Doctors join forces: lung cancer can be treated better in Poland

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Lung cancer is the number one killer in Poland among cancer diseases. – Current treatment options in Poland are at a global level, but diagnostics and treatment organization are still poor, which is why patients come to treatment too late and are not always optimally treated. It is also necessary to limit cigarette smoking, today we are in the European lead in this respect – said experts during the debate inaugurating the Lung Cancer Mission 2024-34 project.

Poland is among the EU countries with the highest cancer mortality rates. Lung cancer is the leading cause of cancer deaths among both women and men. Every year in Poland there are around 22 thousand cases of lung cancer and almost the same number of deaths.

– We want these statistics to change significantly. We want to change Poland, the organization of treatment, all of us – emphasizes Prof. Dariusz M. Kowalski, head of the Conservative Department of the Lung and Chest Cancer Clinic of the National Institute of Oncology, secretary general of the Polish Lung Cancer Group.

Doctors who diagnose and treat lung cancer patients have decided to unite to change the disturbing statistics.

– This is a historic day for us; never before have so many medical and scientific communities united to work together. We want to change the way lung cancer patients are treated in Poland. We want to do everything we can to ensure that lung cancer patients are diagnosed earlier and treated more effectively – emphasizes Prof. Rodryg Ramlau, president of the Polish Lung Cancer Group.

– Our goal is to reduce the percentage of deaths from lung cancer from 24 to 15 percent within 10 years. This is possible, and today the treatment options are such that we could not even dream of a few years ago – adds Prof. Dariusz Kowalski.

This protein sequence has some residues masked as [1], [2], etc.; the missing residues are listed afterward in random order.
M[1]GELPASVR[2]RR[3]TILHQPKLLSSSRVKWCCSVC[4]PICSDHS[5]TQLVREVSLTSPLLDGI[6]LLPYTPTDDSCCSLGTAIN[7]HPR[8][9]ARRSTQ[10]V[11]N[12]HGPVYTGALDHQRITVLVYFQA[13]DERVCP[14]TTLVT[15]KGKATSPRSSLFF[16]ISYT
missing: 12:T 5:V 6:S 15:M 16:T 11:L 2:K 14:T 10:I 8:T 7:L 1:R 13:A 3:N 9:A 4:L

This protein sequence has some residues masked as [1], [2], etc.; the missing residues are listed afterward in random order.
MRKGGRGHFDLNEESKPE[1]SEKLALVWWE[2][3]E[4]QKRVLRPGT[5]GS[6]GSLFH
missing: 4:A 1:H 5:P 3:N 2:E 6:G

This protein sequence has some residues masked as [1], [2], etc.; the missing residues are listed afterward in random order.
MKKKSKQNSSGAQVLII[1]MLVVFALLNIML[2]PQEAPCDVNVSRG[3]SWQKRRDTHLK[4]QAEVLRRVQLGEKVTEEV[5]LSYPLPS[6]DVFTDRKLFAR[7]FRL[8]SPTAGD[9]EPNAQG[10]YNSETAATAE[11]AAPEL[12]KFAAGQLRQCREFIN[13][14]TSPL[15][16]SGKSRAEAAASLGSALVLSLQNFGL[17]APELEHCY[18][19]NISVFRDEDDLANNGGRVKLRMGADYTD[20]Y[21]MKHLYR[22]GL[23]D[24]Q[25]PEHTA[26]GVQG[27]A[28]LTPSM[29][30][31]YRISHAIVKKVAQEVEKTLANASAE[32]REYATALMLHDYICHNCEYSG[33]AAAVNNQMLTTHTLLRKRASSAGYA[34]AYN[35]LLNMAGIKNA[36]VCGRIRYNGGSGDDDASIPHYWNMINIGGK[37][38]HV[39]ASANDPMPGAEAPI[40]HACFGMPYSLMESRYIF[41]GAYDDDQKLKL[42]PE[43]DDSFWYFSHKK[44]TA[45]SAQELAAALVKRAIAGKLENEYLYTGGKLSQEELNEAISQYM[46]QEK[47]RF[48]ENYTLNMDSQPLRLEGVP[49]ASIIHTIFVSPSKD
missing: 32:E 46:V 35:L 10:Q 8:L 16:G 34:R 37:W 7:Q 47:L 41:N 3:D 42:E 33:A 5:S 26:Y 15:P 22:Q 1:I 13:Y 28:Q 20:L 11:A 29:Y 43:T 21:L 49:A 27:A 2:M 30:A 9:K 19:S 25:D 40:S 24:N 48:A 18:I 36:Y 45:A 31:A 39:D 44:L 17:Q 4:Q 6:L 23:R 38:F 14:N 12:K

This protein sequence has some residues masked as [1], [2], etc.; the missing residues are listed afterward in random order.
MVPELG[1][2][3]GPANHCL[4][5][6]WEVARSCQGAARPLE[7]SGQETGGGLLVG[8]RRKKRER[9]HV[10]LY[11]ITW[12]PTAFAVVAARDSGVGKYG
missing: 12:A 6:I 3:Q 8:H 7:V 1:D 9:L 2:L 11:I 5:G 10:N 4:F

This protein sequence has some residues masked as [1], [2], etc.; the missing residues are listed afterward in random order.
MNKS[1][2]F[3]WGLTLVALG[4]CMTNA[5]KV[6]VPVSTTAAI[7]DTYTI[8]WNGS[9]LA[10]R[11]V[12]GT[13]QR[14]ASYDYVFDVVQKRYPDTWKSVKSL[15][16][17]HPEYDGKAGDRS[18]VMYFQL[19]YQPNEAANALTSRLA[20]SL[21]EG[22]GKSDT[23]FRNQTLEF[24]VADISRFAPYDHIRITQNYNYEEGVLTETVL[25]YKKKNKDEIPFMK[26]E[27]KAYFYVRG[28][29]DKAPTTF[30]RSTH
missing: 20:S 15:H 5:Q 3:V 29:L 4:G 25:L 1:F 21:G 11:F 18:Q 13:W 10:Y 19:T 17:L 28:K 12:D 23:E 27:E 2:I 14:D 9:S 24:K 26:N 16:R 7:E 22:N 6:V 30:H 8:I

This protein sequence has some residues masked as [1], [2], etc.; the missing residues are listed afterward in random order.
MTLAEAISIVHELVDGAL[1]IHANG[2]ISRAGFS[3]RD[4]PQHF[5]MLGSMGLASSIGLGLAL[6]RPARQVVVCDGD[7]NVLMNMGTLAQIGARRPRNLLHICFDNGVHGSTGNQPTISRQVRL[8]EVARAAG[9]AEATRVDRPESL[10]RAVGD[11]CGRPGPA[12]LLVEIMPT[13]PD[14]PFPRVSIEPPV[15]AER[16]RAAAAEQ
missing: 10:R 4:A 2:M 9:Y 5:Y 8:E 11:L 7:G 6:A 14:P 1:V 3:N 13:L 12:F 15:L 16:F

Poland still smokes heavily, but lacks anti-smoking policy

Over 90% of people with lung cancer have been smoking cigarettes for many years. Despite knowledge about the harmful effects of smoking, in Poland still over 30% of adults smoke at least a pack of cigarettes a day. – In the EU, the most smokers are in Greece, Serbia and Bulgaria, but Poland is in the lead: currently 31% of men and 27% of women smoke cigarettes. It is worrying that during the COVID-19 pandemic, the number of smokers in Poland has increased even more. This will translate into disease statistics, because each increase in the number of smokers translates into an increase in the number of lung cancer cases – warns Dr. Jerzy Gryglewicz, an expert in the healthcare system.

There are countries that are much better at anti-smoking policies than Poland. An example is Sweden, where the number of smokers may soon fall below 5 percent of society. This shows that an effective anti-smoking policy can be implemented. In Poland, anti-smoking activities are not very effective. For example, there are only three full-profile smoking cessation clinics in the entire country. “Such clinics should exist in all oncology centers,” emphasizes Prof. Gryglewicz.

It is also disturbing that more and more young people are reaching for so-called new nicotine products: e-cigarettes, tobacco heaters.

– It is a myth that such products are harmless. They lead to addiction and we know perfectly well that this is a gateway to addiction. Our research shows that among teenagers aged 13-15, over 20% reach for nicotine products every day, and 44% of people of this age admit that they have no problems with buying traditional cigarettes, despite statutory bans – admits Dr. Paweł Koczkodaj from the Department of Epidemiology and Cancer Prevention, National Institute of Oncology.

Experts emphasize that banning the sale of so-called disposables: disposable electronic cigarettes will not solve the problem, because users of this type of product will switch to other nicotine products, which is why we should think about broader regulations and, above all, introduce health lessons in schools as soon as possible.

Let’s diagnose in a month, not in half a year

The possibilities of treating lung cancer have changed a lot in recent years: we are dealing with a revolution – new drugs have appeared, thanks to which even in the case of advanced cancer, patients can live for many years. However, it is important that the diagnosis is made as soon as possible and the patient starts treatment quickly.

Lung cancer develops insidiously and does not cause symptoms in the early stages, which is why it is important for people who have been smoking for many years to undergo low-dose computed tomography examinations.